I rang Bill Eldridge, a member of the VDC and a very cluey Chev 4 man, who later went on to start a full time vintage repair business, still going strong in 2011. Bill believed it may have been weak or broken springs on the pressure plate, and suggested a modification to make the clutch more user friendly and serviceable with modern parts. Why not, as Bill knew more about Chevs than I could learn in two life times, and I thought, it's out of sight so it won't detract from the original appearance of the vehicle. So I pulled out the gearbox, removed the pressure plate, clutch plate and flywheel, and headed off to see Bill at Noble Park, a South Eastern suburb of Melbourne.
Bill's process was as follows
1. The original Chev pressure plate (fig 1 and 2.) was discarded, to be replaced by a Valiant (Chrysler) unit (fig 3.)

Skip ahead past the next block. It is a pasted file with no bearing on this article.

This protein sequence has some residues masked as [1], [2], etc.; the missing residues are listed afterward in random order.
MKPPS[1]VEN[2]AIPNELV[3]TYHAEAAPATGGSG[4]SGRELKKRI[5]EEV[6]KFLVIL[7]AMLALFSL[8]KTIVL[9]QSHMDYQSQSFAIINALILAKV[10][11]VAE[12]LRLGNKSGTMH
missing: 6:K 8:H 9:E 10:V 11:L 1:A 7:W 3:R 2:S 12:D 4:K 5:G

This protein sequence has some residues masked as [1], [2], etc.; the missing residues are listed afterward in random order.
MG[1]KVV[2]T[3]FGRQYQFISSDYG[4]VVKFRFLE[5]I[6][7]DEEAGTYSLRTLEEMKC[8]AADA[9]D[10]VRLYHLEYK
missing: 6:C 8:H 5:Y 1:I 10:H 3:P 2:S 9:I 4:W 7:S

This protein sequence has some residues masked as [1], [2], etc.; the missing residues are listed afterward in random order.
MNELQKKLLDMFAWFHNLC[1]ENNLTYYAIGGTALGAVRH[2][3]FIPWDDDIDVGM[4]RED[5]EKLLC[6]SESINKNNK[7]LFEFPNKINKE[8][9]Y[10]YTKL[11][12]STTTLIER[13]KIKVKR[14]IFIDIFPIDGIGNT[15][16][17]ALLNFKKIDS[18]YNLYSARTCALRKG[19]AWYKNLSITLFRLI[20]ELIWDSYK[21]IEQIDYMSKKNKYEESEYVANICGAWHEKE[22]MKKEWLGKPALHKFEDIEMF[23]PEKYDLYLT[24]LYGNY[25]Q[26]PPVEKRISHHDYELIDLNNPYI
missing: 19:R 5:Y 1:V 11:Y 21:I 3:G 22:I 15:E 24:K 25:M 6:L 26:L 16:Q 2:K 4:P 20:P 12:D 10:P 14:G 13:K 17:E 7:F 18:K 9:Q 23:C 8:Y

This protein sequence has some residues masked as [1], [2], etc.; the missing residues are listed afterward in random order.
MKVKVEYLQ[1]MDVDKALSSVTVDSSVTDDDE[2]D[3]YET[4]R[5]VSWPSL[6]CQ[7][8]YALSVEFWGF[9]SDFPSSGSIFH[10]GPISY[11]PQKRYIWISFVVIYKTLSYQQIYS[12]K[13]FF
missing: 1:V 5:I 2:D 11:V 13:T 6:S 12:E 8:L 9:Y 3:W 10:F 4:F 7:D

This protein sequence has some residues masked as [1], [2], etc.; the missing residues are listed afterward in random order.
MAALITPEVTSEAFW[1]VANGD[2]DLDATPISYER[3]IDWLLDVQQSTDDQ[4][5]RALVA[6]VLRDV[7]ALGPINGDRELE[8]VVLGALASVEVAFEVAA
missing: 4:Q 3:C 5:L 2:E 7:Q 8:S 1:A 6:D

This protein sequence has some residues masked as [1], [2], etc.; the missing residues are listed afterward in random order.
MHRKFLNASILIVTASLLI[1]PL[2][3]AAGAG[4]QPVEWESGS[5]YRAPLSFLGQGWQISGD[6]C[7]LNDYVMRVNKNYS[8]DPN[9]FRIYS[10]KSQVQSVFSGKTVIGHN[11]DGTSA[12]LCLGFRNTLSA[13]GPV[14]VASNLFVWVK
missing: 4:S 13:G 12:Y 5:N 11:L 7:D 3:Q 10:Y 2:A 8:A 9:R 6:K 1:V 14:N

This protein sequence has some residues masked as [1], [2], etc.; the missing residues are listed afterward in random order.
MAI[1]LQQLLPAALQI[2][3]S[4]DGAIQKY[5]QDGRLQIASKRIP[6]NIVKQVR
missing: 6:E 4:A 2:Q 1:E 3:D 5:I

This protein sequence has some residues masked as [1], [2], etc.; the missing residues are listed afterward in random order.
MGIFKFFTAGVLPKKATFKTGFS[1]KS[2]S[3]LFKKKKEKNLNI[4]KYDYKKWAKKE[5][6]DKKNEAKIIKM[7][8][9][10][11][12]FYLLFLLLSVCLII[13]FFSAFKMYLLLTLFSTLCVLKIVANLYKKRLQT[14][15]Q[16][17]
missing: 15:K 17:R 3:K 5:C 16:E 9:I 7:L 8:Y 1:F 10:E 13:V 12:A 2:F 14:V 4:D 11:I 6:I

2. The flywheel which incorporated the housing for the original pressure plate was machined back from approx 2 7/8 inches to 3/4 inch (fig 4,5,7,8.)
3. The flywheel was drilled and tapped to accept the Valiant pressure plate.
4. The carbon clutch throw out bearing was replaced with a modern throw out bearing.
The unit was assembled with the original Chev clutch plate which had been re-lined.
The results were well worth the effort. The engine revved more freely, seemed to pull away better at low speeds, and the clutch operation was smoother. Some believe that with the weight machined off the standard flywheel you may reduce the gyro generated pulling power, however, I never found this to be the case, and was impressed by the more responsive engine. At the time of writing this post (2011) the clutch modification is still performing as good as when it was first installed.
Fig 1. Original Chevrolet Pressure Plate
Fig 2. Original Chevrolet Pressure Plate
Fig 3. Valiant (Chrysler) Pressure Plate
Fig 4. Standard Chevrolet Flywheel
Fig 5. Standard Chevrolet Flywheel. The modified unit was machined from 2 7/8 inches to 3/4 inch.
Fig 6. Standard Chevrolet Flywheel.
Fig 7. Standard Chevrolet Flywheel.